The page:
Often, creating the landscape design for a brand new home with no existing landscape is easy. Renovating an existing landscape, however, is a lot more work. I’ve been doing this long enough that I can mentally peel back the layers to see what’s beneath, much the way some people like to imagine what other folks would look like without facial hair.
It can be hard for homeowners to approach their yards with the critical eye needed to decide what’s worth keeping, though. That’s why I was excited to read a recent blog post by The Interior Design Shrink in which she talks about criteria she uses to help people decide what stays and what goes. The same questions can be applied to the landscape.
1- Do you need it?
What could you possibly have in the landscape that qualifies as a need? Well, as an example, we have a mature sweet gum tree on the south side of our house. It’s right in front of my office, and that tree is what makes this room bearable in the summertime. I hate the spiky pods the tree drops and it’s not a gorgeous shape, but it serves a need.
The “need” may apply more to the function that this thing is doing than the thing itself. For example, a client had a pretty awful, deteriorating patio right off the back doors. The patio itself needed reimagined, but there’s a need for a patio of some sort to be there.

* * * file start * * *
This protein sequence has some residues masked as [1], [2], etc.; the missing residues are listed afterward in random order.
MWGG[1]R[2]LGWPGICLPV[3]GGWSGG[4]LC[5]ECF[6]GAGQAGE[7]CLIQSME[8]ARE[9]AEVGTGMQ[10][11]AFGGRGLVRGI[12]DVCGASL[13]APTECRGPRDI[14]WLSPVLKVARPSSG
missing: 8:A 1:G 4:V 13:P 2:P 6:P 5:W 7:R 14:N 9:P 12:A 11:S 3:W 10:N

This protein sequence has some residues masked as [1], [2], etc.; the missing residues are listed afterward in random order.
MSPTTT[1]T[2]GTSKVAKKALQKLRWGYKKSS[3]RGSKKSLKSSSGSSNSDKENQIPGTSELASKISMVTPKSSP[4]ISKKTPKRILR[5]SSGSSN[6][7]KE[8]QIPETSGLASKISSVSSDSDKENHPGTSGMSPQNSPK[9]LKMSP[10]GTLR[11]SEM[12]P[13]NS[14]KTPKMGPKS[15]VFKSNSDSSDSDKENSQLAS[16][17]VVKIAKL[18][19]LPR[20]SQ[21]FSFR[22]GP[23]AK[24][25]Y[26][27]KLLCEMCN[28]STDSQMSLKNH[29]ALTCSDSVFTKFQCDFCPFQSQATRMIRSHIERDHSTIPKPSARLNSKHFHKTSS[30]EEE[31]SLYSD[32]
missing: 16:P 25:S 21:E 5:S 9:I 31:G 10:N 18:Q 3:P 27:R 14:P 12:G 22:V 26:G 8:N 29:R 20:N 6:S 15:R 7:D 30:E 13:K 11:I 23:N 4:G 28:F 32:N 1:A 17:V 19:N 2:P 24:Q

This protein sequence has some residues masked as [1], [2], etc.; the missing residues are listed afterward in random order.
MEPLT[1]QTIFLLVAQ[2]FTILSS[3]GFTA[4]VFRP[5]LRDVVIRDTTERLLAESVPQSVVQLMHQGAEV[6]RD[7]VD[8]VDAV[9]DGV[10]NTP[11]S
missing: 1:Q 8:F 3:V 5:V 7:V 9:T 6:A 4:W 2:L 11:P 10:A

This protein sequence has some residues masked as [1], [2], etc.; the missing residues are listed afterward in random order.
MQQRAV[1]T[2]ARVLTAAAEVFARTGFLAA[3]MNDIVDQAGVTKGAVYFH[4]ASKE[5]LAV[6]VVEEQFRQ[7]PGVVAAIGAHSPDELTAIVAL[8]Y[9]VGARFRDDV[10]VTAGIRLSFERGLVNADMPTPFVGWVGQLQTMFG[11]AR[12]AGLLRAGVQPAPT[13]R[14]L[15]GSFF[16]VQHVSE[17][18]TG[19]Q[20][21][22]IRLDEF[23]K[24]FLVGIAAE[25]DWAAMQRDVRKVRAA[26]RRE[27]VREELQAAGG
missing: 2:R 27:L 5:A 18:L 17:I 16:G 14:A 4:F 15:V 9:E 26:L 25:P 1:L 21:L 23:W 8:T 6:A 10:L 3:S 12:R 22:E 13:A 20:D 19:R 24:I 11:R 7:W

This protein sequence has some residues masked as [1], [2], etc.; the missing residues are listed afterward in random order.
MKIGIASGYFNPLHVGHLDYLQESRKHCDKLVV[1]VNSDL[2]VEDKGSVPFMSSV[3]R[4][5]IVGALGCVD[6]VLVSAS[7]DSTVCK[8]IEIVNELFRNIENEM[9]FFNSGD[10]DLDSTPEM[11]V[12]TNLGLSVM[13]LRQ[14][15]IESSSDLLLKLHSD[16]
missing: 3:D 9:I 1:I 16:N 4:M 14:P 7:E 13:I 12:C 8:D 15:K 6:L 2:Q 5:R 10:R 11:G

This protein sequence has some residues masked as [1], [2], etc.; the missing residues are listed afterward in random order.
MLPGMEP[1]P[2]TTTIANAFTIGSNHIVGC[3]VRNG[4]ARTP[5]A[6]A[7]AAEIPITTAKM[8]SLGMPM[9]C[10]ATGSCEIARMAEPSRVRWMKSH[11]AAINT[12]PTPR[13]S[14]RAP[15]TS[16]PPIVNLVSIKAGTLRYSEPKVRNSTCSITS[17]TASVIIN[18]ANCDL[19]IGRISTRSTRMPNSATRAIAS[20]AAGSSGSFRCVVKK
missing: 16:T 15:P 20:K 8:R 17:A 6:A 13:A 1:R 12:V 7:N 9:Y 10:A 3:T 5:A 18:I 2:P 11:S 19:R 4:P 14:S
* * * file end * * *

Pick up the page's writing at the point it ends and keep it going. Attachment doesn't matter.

2- Do you love it?
We’re human beings. Therefore we are not rational critters, and that’s ok. We are certainly allowed to keep things because we love them. Perhaps that Japanese Maple makes you happy every time you look at it. Maybe that rosebush is the only plant you dug up from your grandmother’s farm after she passed away. No matter what, if something has value for you and it can be preserved or reused, I say go for it. Just be realistic about things that need transplanted or relocated. I’m working with a client who has a gorgeous Bloodgood Japanese Maple right where the machines have to come through to build the pool. He and his partner love the tree and want to save it. I do too, but I let them know the risks.
3- Does it reflect the highest version of yourself?
I love this question because it cuts to the quick. Yes, you love that sprawly, leggy, funky clump of random growth in the middle of your yard. But it’s what people see every time they come to the house. I love the stained, work University of Rhode Island hooded sweatshirt I’m currently wearing but I don’t wear it to meet clients. It’s not how I would represent myself to the world.
Everyone has to make hard decisions about what stays and what goes. What are your criteria?